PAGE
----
The Argument Is it possible for a machine to be intelligent?
References Introduction Transference and countertransference can contribute to positive therapeutic outcomes in non-analytic therapy as much as in analytic therapy. They can also contribute to negative outcomes and treatment failure. If existential, cognitive-behavioral, or any other non-analytically oriented therapists fail to notice these displaced phenomena at work in their sessions, they are limited in their ability to help their clients move beyond their one-sided, individualistic accounts of problematic relationships and events outside of therapy.
Then, as therapists sensitively share their insights and invite corroboration or correction, clients can begin to realize that what is in fact transpiring in therapy is very similar, if not identical, to the unresolved conflicts at the heart of their problems.
With this balanced, integrated insight, they can more realistically resolve their conflicts. They can heal themselves from within and change their relationships with others.
This course explores manifestations of transference and countertransference in words, feelings, dreams, fantasies, daydreams, and behavior. It is intended to help clinicians identify the subtle, covert ways in which transference and countertransference reveal themselves.
This course is also designed to sensitize therapists to transcultural and intracultural phenomena that mediate and moderate transference and countertransference manifestations. Equally important, this course describes the five tasks of diagnosing and interpreting transference and countertransference.
It also defines the overarching responsibility of therapists to monitor their work as they diagnose and interpret transference and countertransference to their clients. Finally, this course delineates what therapists can do to make their interpretive work as effective as possible, namely, invite their clients to join in the interpretive process.
It describes how transference and countertransference interpretations should be worded as well as an attitude therapists must have if they want to make their work benevolent as well as fruitful. This course concludes with information about when, how often, and to whom transference and countertransference can be safely interpreted.
This is the second course in a two-part series, based on the book Transference and Countertransference in Non-Analytic Therapy: Double-Edged Swords by Judith A.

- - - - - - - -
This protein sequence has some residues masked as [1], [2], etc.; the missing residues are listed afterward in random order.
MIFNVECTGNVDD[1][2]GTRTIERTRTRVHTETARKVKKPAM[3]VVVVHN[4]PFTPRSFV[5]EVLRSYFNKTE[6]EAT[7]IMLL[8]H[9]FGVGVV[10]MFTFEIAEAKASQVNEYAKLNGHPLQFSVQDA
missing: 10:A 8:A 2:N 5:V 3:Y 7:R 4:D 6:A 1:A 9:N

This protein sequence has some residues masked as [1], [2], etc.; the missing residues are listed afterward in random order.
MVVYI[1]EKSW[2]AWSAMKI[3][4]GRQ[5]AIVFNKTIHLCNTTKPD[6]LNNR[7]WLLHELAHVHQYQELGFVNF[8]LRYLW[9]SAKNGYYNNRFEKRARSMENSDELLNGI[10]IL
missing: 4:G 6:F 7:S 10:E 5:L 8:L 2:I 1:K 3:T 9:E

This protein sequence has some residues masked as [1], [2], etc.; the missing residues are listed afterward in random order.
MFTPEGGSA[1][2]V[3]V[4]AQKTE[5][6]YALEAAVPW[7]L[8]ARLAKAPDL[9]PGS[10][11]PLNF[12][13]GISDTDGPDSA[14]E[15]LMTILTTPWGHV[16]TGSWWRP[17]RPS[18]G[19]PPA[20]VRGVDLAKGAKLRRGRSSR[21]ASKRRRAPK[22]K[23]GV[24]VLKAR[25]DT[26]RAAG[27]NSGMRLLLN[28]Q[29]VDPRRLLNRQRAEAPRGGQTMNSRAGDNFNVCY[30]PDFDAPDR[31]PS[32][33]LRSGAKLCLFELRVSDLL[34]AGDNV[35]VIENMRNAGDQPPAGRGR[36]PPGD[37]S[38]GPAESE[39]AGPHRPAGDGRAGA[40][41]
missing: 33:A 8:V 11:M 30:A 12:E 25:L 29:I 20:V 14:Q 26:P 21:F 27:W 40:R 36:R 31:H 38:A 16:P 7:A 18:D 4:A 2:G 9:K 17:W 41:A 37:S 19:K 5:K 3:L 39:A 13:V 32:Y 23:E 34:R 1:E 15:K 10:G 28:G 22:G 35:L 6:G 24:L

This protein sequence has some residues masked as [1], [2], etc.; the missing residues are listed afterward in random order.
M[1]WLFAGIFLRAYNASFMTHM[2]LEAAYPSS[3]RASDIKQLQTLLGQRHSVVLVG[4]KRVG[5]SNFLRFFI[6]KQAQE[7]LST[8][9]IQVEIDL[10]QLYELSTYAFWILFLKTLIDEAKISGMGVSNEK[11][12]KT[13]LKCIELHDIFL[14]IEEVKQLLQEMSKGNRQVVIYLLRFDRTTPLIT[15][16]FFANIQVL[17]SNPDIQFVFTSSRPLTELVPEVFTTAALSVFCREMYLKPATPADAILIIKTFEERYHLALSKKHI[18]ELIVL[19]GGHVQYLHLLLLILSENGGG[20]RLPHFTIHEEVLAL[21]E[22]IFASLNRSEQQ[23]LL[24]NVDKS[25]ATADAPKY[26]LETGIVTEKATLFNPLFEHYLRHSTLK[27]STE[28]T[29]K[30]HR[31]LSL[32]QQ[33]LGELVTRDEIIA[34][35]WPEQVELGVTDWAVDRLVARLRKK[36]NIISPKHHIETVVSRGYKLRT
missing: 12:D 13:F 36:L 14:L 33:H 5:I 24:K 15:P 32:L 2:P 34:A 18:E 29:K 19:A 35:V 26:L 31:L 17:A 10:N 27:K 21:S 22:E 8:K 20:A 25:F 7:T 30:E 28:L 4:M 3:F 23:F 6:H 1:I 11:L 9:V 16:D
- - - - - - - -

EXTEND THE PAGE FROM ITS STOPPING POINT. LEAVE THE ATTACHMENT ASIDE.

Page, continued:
University Press of America, Manifestations of Transference and Countertransference Challenges Inherent in Identifying Transference and Countertransference Transference and countertransference challenge therapists in at least three major ways.
They cannot discover it by making use of their logical, conscious mind. Second, because manifestations of transference and countertransference are a source of data but not a source of evidence Smith,therapists cannot simply take them at face value.
They suggest what is probably going on but cannot be used in and of themselves to prove what is going on. They must subject them to decoding and interpretation. Third, therapists must not forget that transferred material is characterized both by similarities across cultures and differences among cultures.
Roles of women, for instance, are similar yet distinctive in Asian cultures and American cultures, in Islam and Christianity, in the eyes of adolescents and those of senior citizens.Download-Theses Mercredi 10 juin He calls his argument the "Chinese Room Argument." [NOTE: Searle actually believes that his argument works against "non-classical" computers as well, but it is best to start with the digital computers with which we are all most familiar.].
Turing, Searle, and Artificial Intelligence Essay. Length: words ( double-spaced pages) Rating: Strong Essays Open Document.
In this paper we try to show why it is inadequate to approach emotions within a pragma-dialectic or propositional approach to argument. We confine ourselves to . Discussion of Searle's case against strong AI has usually focused upon his Chinese Room thought-experiment.
In this paper, however, I expound and then try to refute what I call his abstract argument against strong AI, an argument which turns upon quite general considerations concerning programs.
Philosophical Arguments Against “Strong” AI 2 •Searle’s response is that strong AI is committed to the use of digital computers and that he has no argument against intelligence based on potential alternative physical systems .